Value of waiving coinsurance for colorectal cancer screening in medicare beneficiaries
Financial barriers to colorectal cancer screening persist despite the Affordable Care Act (ACA). Medicare beneficiaries may face 20 percent coinsurance for a screening colonoscopy when the procedure includes the removal of polyps or follows a positive fecal screening test. Using an established microsimulation model, we estimated that waiving this coinsurance would result in 1.7 fewer colorectal cancer deaths (a decrease of 13 percent) and $17,000 higher colorectal cancer-related costs (an increase of 0.6 percent) for the Centers for Medicare and Medicaid Services per 1,000 sixty-five-year-olds, assuming a 10-percentage-point increase in the rates of first colonoscopy screening, follow-up, and surveillance. If the rates did not change, waiving coinsurance would increase total costs by $51,000 (1.9 percent) per 1,000 sixty-five-year-olds. Estimated screening benefits were comparable when fecal testing was assumed to be the primary screening method. Moreover, waiving coinsurance would be cost-effective if the screening rate increased by 0.6 percentage points, assuming a willingness-to-pay threshold of $50,000 per quality-adjusted life-year gained. Thus, the waiver is likely to have a favorable balance of health and cost impact.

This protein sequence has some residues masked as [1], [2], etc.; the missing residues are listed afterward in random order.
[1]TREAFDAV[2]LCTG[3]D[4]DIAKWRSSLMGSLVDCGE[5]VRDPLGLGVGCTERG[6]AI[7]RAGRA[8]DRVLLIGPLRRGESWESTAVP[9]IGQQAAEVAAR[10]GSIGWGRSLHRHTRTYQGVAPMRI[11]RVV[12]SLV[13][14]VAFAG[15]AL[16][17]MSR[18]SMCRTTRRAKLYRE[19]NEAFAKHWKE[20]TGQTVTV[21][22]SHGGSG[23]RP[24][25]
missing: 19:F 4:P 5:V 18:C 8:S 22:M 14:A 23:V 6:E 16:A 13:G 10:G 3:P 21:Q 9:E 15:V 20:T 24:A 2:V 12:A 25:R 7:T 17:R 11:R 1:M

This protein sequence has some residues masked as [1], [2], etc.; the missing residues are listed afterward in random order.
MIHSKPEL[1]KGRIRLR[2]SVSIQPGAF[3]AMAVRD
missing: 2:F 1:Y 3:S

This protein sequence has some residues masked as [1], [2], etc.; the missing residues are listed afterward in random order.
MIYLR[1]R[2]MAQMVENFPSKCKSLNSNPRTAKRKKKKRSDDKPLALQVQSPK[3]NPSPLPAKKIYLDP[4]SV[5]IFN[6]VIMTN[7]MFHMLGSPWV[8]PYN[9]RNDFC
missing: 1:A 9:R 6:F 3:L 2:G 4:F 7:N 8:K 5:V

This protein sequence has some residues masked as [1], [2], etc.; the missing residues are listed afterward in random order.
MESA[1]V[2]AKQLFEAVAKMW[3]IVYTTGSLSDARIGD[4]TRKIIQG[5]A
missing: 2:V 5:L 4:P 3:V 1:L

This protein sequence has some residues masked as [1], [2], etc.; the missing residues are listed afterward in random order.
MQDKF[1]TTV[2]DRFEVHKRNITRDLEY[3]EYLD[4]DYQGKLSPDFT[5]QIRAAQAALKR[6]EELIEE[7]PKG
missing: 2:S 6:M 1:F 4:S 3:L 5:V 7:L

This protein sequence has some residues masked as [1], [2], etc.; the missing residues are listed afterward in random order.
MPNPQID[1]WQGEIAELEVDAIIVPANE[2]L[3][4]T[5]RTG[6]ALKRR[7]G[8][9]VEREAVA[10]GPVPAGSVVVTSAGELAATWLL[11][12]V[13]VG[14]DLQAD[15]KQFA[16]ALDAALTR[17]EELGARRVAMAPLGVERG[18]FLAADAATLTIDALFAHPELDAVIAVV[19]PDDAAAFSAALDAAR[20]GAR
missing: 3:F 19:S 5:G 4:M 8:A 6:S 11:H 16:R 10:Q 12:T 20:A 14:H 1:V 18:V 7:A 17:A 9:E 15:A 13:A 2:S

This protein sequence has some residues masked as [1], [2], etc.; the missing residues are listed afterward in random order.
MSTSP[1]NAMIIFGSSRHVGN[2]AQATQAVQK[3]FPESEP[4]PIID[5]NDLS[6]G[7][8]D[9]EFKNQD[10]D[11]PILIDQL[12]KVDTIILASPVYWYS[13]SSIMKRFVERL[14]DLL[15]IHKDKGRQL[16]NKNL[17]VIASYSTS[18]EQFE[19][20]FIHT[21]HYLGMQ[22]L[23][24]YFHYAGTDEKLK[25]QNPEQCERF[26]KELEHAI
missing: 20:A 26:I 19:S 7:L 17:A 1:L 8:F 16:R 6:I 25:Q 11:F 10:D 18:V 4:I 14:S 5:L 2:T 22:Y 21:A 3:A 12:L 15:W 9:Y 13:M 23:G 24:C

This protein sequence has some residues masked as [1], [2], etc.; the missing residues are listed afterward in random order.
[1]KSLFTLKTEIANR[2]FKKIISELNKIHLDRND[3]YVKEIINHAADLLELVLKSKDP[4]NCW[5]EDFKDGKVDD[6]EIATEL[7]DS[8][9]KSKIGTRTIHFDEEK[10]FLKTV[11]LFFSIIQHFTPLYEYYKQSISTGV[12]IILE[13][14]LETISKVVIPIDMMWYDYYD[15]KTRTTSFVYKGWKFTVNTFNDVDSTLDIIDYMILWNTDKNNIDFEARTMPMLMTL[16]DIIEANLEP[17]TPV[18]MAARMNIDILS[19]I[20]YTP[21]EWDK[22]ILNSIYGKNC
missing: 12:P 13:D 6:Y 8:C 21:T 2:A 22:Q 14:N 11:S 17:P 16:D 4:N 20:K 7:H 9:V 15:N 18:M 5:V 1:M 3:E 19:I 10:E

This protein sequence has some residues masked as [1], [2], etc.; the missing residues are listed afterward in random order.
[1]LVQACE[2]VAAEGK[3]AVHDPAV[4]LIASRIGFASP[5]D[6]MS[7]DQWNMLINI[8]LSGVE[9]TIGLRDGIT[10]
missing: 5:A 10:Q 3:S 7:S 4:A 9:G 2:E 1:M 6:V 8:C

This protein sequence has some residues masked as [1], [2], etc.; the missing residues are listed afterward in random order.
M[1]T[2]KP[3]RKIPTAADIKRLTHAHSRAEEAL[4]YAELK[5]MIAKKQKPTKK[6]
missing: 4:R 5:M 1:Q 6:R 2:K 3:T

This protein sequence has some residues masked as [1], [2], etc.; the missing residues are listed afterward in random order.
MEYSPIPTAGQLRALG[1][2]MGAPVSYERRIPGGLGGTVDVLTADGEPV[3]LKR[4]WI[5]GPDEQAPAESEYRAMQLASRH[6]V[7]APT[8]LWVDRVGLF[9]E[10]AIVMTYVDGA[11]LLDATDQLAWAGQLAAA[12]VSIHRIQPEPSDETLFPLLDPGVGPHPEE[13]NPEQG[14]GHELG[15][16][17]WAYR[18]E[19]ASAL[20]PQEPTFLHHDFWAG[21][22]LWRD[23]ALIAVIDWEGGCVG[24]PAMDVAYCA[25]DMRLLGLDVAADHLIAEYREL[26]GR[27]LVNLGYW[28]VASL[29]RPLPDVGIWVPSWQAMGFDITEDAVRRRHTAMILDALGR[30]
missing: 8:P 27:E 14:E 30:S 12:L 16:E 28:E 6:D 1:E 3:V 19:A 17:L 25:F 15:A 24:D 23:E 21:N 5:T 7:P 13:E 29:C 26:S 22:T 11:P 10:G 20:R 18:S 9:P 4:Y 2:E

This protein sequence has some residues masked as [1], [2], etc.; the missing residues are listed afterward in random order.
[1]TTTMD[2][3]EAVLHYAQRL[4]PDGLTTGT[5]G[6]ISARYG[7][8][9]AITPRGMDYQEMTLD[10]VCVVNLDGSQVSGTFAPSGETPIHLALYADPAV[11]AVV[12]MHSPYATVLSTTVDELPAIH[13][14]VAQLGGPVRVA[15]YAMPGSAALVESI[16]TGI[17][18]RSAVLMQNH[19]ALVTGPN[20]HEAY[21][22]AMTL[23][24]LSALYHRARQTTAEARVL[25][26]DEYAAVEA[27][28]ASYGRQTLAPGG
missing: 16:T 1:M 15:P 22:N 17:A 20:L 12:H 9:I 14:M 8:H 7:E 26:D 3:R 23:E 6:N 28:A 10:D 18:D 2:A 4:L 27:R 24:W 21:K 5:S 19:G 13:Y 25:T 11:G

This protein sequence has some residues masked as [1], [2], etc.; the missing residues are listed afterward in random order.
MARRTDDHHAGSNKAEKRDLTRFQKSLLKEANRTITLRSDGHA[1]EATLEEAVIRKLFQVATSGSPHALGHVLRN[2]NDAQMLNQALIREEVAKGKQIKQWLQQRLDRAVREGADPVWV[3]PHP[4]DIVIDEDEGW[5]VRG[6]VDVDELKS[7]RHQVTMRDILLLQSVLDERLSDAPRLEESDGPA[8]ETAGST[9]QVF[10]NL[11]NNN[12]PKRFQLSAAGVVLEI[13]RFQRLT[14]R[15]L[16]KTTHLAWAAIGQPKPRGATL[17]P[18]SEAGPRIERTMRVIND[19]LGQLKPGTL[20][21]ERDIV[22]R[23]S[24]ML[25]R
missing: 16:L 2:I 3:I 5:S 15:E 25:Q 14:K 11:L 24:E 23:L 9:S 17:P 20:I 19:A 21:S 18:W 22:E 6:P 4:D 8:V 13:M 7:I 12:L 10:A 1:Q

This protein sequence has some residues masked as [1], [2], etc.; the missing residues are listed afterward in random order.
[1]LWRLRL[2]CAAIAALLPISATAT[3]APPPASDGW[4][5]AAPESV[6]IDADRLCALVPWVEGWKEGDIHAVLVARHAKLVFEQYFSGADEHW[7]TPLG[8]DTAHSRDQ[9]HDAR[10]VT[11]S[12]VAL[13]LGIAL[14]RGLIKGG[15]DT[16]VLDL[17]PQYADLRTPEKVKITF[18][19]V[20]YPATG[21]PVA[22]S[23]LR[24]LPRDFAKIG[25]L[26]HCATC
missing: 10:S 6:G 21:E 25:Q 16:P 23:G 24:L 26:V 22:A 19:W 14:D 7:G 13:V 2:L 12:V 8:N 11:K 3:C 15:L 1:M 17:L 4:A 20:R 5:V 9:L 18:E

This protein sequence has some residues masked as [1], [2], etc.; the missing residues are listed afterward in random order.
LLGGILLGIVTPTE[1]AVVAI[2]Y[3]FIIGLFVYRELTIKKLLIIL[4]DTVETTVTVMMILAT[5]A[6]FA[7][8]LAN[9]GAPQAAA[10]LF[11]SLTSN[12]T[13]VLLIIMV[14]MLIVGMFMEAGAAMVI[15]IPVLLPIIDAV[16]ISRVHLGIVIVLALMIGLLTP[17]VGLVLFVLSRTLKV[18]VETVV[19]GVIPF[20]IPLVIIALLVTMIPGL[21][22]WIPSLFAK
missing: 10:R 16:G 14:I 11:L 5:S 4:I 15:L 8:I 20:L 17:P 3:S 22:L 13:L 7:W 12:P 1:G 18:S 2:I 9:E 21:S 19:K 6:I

|Persistent URL||dx.doi.org/10.1377/hlthaff.2017.0228, hdl.handle.net/1765/106364|
|Journal||Health Affairs: the policy journal of the health sphere|
Peterse, E.F.P. (Elisabeth F.P.), Meester, R.G.S, Gini, A. (Andrea), Doubeni, C.A. (Chyke A.), Anderson, D.S. (Daniel S.), Berger, F.G. (Franklin G.), … Lansdorp-Vogelaar, I. (2017). Value of waiving coinsurance for colorectal cancer screening in medicare beneficiaries. Health Affairs: the policy journal of the health sphere, 36(12), 2151–2159. doi:10.1377/hlthaff.2017.0228